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Wednesday, December 04, 2013

'A Dozen Facts about America’s Struggling Lower-Middle-Class'

Benjamin H. Harris and Melissa S. Kearney at Brookings:

A Dozen Facts about America’s Struggling Lower-Middle-Class, by Benjamin H. Harris and Melissa S. Kearney: This Hamilton Project policy paper provides a dozen facts on struggling lower-middle-class families focusing on two key challenges: food insecurity, and the low return to work for struggling lower-middle-class families who lose tax and transfer benefits as their earnings increase. These facts highlight the critical role of federal tax and transfer programs in providing income support to families struggling to remain out of poverty. ...

Here are the facts they discuss:

  1. More than half of families in the United States earn $60,000 or less per year.
  2. Nearly half of families in the United States live below 250 percent of the federal poverty level.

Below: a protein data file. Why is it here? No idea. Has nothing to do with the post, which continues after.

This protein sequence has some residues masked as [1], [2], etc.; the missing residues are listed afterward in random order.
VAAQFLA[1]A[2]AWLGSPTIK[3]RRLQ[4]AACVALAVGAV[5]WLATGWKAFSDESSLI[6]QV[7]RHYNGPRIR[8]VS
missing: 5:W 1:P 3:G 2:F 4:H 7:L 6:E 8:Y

3. Struggling lower-middle-class families are almost equally headed by single parents and married couples.
  4. Nearly one out of two families in the struggling lower-middle class is headed by an adult who has attended college.
  5. Nearly one-third of struggling lower-middle-class families rely on income support from a government program.
  6. Roughly 40 percent of children in the struggling lower-middle class experience food insecurity or obesity, or both.
  7. More than one in five children faces food insecurity in thirty-seven states and the District of Columbia.
  8. Nearly 90 percent of Supplemental Nutritional Assistance Program (SNAP) recipients live in a household with at least one child, one disabled individual, or one elderly individual.
  9. America’s tax and transfer system expands the middle class.
  10. Struggling lower-middle-class families depend on an array of tax and transfer benefits.
  11. A low-income, single parent can face a marginal tax rate as high as 95 percent.
  12. The highest marginal tax rates tend to fall on the struggling lower-middle class.

    Posted by on Wednesday, December 4, 2013 at 10:05 AM in Economics, Income Distribution, Social Insurance | Permalink  Comments (53)


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